Total Stockholder's Equity

Profitability ratios
Return on Sales=

Profitability ratios
Average Total Assets=
 (Beginning Total Assets + Ending Total Assets)
 2

Profitability ratios
Return on Stockholders Equity=
 (Net Income  Preferred Dividends)
 Average Common Stockholder's Equity

Profitability ratios
Earnings per Share=
 (Net Income  Preferred Dividends)
 Average Common Shares

Profitability ratio
Price Earnings ratio=
 Market Price per Share
 Earnings per Share

Profitability ratio
Dividend Yield=
 Dividends per Common Share
 Market Price per Common Share

Profitability ratio
Dividend Payout Ratio=
 Common Dividends
 (Net Income  Preferred Dividends)

The most common liquidity ratios are:
 current ratio
 quick or acid test ratio
 accounts receivable turnover ratio
 inventory turnover ratio

Current Ratio is a measure of the ability of a company to pay
its short term liabilities out of short term assets
 Current Ratio= Current Assets
 Current Liabilities

Current Ratio
Current liabilites must be paid within an
operating cycle (usually within a year) and current assets can be converted to cash within an operating cycle.

The current ratio provides a direct measure of the ability of a company to meet its
shortterm obligations.

Current Ratio
Many creditors use the rule of thumb that a
2.0 ratio is needed to provide good debtpaying ability.

Current Ratio
A high current ratio may signal
excessive investment in current resources.

Current Ration
A declining current ratio may signal a move
toward more efficient utilization of resources.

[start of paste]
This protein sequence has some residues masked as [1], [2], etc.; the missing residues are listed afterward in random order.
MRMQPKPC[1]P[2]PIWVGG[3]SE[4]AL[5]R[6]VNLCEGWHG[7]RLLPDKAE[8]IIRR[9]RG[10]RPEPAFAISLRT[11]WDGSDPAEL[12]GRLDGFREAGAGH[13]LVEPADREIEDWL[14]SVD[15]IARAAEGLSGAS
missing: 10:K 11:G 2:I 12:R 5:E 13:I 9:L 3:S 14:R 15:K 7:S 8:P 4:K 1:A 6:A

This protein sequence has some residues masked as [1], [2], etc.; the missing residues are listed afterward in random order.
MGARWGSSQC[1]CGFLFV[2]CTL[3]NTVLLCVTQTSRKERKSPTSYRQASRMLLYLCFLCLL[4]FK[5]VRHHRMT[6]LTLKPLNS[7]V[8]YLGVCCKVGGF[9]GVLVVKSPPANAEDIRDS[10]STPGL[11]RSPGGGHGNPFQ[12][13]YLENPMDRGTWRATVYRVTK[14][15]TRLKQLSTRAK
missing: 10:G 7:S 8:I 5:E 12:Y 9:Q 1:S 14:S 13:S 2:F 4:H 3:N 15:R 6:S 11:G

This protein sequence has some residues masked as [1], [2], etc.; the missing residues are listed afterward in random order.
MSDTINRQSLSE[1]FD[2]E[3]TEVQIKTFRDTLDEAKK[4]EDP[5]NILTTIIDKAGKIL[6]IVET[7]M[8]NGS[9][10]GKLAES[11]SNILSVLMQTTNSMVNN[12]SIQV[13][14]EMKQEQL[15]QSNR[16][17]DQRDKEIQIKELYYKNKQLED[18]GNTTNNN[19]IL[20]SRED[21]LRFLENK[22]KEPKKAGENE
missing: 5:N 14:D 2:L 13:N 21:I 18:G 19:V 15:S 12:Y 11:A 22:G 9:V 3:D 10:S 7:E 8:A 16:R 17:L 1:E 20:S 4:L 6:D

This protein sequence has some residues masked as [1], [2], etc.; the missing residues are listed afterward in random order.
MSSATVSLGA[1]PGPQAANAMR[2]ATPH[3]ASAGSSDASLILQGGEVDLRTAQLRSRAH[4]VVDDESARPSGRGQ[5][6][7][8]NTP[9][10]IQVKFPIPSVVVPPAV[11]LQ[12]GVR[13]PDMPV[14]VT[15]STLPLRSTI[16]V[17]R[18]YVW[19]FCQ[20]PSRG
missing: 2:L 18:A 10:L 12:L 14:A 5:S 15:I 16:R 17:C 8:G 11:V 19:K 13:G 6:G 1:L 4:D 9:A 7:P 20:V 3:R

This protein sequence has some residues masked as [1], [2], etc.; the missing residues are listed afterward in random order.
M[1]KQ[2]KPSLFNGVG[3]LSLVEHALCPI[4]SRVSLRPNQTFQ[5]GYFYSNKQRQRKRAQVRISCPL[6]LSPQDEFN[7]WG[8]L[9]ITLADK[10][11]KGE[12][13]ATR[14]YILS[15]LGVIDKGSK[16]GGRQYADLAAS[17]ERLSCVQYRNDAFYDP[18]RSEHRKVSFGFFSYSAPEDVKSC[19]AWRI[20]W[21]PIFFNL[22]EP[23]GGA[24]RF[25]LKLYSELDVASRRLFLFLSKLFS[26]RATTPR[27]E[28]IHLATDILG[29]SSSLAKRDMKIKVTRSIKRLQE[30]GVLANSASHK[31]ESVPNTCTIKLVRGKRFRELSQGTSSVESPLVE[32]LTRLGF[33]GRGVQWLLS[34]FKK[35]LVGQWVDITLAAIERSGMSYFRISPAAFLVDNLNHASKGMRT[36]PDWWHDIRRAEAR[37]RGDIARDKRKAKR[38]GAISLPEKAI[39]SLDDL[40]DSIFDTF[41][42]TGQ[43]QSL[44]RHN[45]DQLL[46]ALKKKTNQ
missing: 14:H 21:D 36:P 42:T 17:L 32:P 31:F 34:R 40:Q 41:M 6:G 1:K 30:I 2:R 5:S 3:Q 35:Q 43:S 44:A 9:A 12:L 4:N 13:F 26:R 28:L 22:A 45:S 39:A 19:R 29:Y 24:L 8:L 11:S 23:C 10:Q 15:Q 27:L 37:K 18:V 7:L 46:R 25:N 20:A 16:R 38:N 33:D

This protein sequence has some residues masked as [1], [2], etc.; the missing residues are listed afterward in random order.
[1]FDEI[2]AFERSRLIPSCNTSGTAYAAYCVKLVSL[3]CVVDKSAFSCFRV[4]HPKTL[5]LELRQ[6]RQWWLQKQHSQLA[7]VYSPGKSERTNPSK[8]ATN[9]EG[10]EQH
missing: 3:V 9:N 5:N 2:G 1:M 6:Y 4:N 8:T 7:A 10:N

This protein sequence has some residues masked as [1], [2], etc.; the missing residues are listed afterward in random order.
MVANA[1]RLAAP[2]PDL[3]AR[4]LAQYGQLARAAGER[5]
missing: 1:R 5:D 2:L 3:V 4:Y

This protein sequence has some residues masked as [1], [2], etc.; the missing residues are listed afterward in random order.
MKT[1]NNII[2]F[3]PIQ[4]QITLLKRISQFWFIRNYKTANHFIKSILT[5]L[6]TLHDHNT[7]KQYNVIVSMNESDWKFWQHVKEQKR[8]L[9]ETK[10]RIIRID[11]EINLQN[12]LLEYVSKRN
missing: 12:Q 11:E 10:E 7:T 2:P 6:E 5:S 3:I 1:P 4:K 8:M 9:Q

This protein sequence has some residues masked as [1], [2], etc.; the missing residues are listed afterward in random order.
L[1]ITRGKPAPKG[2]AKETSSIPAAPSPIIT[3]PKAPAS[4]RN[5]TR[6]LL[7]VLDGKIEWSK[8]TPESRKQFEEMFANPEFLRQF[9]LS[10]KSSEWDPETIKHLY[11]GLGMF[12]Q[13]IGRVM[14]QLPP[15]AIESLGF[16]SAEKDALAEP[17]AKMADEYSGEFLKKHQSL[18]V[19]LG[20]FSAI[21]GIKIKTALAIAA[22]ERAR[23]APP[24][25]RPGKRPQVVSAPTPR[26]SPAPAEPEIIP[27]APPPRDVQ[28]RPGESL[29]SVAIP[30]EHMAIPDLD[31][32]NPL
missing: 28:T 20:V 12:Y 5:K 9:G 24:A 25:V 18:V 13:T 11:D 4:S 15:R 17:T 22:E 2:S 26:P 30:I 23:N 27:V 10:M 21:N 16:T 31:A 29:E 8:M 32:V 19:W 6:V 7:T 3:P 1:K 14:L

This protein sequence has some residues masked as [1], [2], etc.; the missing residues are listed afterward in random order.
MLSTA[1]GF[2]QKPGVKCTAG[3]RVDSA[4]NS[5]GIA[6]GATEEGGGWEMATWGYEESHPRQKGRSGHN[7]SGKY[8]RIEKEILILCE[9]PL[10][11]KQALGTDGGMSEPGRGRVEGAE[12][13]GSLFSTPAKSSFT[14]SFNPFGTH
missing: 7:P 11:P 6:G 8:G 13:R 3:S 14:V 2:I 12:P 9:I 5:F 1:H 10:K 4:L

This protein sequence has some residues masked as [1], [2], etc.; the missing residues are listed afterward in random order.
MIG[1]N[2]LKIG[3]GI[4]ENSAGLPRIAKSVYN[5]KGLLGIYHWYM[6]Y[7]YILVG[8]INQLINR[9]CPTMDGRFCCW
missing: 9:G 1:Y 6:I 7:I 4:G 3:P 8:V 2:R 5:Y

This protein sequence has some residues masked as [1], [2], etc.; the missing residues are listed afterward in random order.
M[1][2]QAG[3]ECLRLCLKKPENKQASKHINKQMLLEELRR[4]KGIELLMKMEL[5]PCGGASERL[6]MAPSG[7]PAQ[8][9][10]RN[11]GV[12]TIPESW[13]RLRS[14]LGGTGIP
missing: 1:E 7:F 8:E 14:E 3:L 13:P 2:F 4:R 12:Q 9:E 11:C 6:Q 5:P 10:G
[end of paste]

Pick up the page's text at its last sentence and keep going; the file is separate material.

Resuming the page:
The quick or acidtest ratio is a measure of
liquidity that compares only the most liquid assets with current liabilites

Excluded from the quick ratio are
nonliquid current assets such as inventories.

The numerator of the quick ratio includes only the most liquid assets.
Quick ratio=
 (Cash + Marketable Securities + Accounts Receivable)
 Current Liabilites

Accounts Receivable Turnover Ratio
A company's liquidity problem can be investigated by examining the liquidity of its receivable or how long it takes the company to turn its receivables into
cash
Accounts Receivable Turnover Ratio=
 Net Sales
 Average Accounts Receivable

Accounts Receivable Turnover in Days
The accounts receivable turnover ration can be taken further to determine the number of days the average balance of accounts receivable is outstanding before
being converted into cash.
 Turnover in Days= 365
 Receivables Turnover Ratio

A low turnover ratio may suggest a need to
modify credit and collection policies to speed up the conversion of receivables to cash.

Inventory Turnover Ratio
This ratio tells an analyst how many times the average inventory
turns over, or is sold, during the year.
 Inventory Turnover Ratio= Cost of Goods Sold
 Average Inventory

Inventory Turnover Ratio
A low turnover ratio may signal
the presence of too much inventory or sluggish sales.

Inventory Turnover Ratio
The number of days inventory is held before being sold can be computed as:
 Turnover in Days= 365
 Inventory Turnover Ratio